Cibulkova on a roll, while Bouchard loses her cool
Dominika Cibulkova of Slovakia plays a forehand during the Ladies Singles third round match against Eugenie Bouchard of Canada.
Slovakia's Dominika Cibulkova is on an eight-match winning roll on grass she hopes will continue deep into the second week of Wimbledon.
The 19th seed beat 2014 runner-up Eugenie Bouchard 6-4, 6-3 on Saturday to reach the last 16 without the loss of a set and now has third seed Agnieszka Radwanska in her sights.
Cibulkova prepared for the championships by winning the Eastbourne title -- knocking out Poland's Radwanska in the quarter-finals -- and the old saying that momentum is key to success on grass courts could not be more apt.
"It's coming together," Cibulkova, who reached the quarter-finals in 2011, said.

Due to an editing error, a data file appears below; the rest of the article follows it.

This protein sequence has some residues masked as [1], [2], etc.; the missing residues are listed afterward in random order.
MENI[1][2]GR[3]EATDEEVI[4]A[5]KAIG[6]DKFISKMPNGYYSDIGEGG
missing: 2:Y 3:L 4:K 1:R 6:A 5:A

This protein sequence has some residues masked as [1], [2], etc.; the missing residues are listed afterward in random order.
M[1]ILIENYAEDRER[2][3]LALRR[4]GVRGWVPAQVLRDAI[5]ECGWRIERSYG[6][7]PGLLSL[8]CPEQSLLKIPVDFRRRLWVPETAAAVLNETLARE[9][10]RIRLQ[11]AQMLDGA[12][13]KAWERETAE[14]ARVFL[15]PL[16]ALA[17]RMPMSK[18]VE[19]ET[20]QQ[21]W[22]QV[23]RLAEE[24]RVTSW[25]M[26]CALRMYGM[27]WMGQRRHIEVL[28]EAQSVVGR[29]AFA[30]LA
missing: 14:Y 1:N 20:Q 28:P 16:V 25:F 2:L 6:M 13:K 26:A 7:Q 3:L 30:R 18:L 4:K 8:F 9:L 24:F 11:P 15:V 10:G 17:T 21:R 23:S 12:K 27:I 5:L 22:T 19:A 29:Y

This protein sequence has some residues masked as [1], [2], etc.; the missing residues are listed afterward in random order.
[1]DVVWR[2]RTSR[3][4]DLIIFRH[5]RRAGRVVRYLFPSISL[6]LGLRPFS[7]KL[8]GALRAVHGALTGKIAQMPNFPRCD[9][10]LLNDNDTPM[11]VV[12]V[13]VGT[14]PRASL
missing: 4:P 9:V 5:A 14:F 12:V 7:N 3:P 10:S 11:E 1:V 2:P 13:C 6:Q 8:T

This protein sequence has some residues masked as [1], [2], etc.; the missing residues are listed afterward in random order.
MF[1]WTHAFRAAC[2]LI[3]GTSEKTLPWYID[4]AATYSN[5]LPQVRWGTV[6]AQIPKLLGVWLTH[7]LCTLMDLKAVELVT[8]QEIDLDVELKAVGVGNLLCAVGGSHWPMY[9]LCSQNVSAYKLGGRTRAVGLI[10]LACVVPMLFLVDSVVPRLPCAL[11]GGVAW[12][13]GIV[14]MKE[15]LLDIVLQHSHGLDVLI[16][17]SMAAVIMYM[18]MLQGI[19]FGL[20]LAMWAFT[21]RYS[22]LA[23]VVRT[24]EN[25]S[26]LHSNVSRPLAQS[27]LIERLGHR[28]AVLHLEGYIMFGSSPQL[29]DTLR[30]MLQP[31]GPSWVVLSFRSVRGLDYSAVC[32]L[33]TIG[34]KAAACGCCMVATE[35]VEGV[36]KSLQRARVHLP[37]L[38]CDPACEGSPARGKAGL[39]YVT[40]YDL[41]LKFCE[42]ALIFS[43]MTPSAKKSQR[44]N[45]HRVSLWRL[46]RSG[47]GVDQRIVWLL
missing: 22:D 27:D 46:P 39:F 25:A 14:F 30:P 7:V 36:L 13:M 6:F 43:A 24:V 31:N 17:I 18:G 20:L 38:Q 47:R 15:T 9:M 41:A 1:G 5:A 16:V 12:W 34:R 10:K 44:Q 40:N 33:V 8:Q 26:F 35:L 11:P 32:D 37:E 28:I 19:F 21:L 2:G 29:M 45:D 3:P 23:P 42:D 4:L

"Here we are, I won Eastbourne and now I'm in the fourth round here and it feels great. I just want to keep going."
Cibulkova, 27, had suffered defeats in both her previous meetings with Bouchard but won comfortably on Saturday.
"Today I was 100 per cent sure I could win and I stayed calm, played brave in tough situations and went for my shots," she said. "The things I've been working on, especially the serve have really helped me."
Eugenie Bouchard of Canada serves.
Radwanska easily disposed of unseeded Katerina Siniakova and Cibulkova, a former Australian Open runner-up, knows that the task facing her on Monday will be in complete contrast to that posed by the attack-minded Bouchard.
It all rather fell to pieces for Bouchard in the middle of the second set as she began to lose her cool. When broken and trailing 1-3, she sent a ball soaring out of the stadium in anger.
"This will be our fourth match this year, the matches are always very tough, she is the best defensive player in the world," she said. "She makes you play one more ball, one more ball, so I'll have to be patient."
Canadian Bouchard was impressed with Cibulkova's level.
"She was killing my serves and controlling points more than I did," the former world number five said.
“I definitely was a bit emotional out there,” Bouchard added.